• enhancing the user experience (most MVNO customer service is abhorrent);
  • providing out-of-the-box connectivity and frictionless transfer from the competition;
  • creating retention programs (think T-Mobile Tuesday), non-gimmicky social responsibility (big in 2019), and global connectivity (with unprecedented levels of remote workers, this could be big).

Finally, here are a handful of ideas I thought of to help you brainstorm opportunities. Instead of thinking about the traditional ways of entering this market, consider these different approaches:

  • UpWork, a leading freelancer platform, could offer its freelancers discounted wireless phone service plans with unlimited global data and 5GB of hotspots. 
  • WeWork, the popular co-working company, could connect all of its 250k+ customers with a prepaid wireless service built into its monthly or annual billing, offering unlimited global data. 
  • Amazon, a small little company that sells books, could launch its own cell phone service and offer its 100m+ Prime members unlimited plans that tap into strategic products under the Amazon umbrella, such as a free monthly Audible subscription. 

If you were to launch your own cell phone service, what strategic advantages could you leverage to give you a creative leg up over the competition?

How about an influencer marketing campaign? Getting consumers to switch phone service providers through social influencers poses some challenges, but it’s not hard to imagine a well-executed influencer campaign taking off as it has for countless direct-to-consumer brands.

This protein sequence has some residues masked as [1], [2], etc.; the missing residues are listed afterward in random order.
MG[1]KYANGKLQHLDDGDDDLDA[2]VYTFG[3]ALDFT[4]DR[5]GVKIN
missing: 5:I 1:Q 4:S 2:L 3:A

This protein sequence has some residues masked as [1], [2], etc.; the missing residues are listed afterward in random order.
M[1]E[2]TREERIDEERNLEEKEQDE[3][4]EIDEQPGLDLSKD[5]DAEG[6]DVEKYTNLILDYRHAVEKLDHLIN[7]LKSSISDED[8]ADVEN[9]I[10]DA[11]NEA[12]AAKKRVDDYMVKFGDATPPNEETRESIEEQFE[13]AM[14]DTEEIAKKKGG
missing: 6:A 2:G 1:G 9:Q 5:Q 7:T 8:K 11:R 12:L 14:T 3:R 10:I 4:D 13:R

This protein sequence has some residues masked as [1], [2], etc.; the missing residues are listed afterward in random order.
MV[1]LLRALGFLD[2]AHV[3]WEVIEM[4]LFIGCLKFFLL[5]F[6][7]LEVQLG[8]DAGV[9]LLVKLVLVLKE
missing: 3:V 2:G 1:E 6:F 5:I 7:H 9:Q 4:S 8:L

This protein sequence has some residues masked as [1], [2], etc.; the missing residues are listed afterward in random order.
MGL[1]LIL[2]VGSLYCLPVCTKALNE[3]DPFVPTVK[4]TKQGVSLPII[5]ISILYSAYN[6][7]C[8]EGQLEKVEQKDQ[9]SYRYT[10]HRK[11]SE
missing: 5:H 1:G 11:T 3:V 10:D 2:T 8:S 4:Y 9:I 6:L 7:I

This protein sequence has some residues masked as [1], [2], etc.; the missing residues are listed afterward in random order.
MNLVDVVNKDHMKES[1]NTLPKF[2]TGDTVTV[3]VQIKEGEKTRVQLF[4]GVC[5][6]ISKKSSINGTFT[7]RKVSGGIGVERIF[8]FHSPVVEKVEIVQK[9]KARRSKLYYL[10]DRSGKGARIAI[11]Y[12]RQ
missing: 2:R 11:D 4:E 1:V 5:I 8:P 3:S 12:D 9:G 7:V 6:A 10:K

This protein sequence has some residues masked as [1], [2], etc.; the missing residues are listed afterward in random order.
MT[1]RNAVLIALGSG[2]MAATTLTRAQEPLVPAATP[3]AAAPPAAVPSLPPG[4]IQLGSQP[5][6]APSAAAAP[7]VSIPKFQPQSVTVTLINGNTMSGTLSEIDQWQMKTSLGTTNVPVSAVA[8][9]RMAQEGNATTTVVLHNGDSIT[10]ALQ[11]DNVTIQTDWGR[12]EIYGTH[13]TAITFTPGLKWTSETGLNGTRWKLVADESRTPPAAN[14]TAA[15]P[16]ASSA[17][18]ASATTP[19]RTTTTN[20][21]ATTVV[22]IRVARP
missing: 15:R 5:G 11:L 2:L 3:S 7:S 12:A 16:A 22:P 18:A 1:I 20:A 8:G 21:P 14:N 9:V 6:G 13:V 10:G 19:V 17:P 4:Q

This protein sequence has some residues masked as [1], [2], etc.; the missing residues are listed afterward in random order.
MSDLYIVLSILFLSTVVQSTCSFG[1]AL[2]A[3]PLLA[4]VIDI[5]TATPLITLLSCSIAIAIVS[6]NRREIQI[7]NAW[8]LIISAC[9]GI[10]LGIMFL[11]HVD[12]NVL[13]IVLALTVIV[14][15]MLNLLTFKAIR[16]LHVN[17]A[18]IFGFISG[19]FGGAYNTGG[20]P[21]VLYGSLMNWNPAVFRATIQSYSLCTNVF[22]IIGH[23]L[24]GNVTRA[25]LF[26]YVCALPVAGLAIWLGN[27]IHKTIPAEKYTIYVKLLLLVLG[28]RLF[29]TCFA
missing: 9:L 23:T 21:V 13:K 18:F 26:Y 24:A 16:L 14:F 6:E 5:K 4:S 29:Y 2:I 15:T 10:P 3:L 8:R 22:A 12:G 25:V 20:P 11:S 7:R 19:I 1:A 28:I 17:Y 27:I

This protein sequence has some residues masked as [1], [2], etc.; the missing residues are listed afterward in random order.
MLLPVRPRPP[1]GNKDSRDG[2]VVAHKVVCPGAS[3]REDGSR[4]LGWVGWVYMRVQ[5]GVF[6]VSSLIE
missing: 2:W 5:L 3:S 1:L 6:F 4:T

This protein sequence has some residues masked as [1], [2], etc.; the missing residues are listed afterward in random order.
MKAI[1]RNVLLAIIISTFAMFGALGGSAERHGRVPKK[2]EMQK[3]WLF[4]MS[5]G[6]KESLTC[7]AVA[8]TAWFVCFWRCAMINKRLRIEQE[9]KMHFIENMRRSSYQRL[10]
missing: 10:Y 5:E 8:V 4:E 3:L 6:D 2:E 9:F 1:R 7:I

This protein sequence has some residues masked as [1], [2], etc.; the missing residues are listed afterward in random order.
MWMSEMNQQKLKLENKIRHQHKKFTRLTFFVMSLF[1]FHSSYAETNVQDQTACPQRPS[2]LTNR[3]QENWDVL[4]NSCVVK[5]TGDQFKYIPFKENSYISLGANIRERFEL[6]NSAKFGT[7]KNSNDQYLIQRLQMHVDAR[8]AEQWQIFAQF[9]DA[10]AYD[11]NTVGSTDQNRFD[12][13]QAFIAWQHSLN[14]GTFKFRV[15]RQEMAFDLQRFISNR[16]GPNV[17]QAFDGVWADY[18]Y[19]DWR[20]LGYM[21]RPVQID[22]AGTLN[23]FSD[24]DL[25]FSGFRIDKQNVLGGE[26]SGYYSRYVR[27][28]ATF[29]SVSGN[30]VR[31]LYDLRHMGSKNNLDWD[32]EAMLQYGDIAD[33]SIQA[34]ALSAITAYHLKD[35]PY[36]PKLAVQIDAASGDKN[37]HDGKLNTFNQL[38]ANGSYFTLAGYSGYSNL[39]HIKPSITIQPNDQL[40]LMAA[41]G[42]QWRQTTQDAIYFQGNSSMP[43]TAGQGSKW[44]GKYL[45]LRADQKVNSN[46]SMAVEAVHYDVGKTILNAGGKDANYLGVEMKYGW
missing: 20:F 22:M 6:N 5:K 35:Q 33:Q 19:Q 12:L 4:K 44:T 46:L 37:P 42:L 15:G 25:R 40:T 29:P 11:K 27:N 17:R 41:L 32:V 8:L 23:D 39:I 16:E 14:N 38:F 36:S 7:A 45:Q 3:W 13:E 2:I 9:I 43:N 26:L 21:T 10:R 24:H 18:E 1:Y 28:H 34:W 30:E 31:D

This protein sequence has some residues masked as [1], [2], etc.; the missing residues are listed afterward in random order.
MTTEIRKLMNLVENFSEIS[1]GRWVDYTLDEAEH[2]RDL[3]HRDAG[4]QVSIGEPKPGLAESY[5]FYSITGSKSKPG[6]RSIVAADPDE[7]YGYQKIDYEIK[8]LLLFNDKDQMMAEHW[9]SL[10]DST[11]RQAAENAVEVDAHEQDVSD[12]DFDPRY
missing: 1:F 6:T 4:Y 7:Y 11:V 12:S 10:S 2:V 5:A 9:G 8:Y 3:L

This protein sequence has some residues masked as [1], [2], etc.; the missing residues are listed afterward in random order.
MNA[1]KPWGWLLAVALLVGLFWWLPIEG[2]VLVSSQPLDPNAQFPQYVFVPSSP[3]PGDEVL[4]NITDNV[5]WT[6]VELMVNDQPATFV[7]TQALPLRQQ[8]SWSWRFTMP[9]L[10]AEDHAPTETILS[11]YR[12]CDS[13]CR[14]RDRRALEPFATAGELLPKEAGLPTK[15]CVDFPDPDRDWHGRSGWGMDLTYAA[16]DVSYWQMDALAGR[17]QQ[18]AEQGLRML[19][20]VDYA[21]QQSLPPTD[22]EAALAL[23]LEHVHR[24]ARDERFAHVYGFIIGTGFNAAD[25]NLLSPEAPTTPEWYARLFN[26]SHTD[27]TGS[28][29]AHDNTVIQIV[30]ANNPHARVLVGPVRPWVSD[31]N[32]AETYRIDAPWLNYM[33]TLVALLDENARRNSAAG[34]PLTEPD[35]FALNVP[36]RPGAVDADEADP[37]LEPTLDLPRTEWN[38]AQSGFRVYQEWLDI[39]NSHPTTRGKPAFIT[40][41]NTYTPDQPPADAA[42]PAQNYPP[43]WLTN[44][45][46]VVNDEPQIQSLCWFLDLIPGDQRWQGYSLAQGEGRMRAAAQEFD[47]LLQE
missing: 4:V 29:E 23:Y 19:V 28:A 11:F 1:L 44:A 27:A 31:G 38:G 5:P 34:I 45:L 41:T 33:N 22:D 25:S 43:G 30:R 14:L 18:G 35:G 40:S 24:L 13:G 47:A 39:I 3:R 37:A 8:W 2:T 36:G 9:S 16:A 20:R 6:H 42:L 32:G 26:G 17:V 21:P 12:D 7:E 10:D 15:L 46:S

Or, maybe you want to jump into international markets. The Asia-Pacific region represented more than 50% of the market in 2017, with dense population centers like China, India, Japan, and Indonesia offering continued opportunities. Hundreds of companies have proven that successful replication of American-incubated business models can work very well in international markets.

07 Final Thoughts

Most consumers view their wireless phone service providers with a dispassion a notch above how they feel about their utility company, and there’s room for a new brand to change this. 

Prepaid phone service providers may seem saturated from an initial glance, but the forecasted market growth, combined with various creative penetration opportunities, paint an interesting opportunity for those entrepreneurs ready to take the plunge.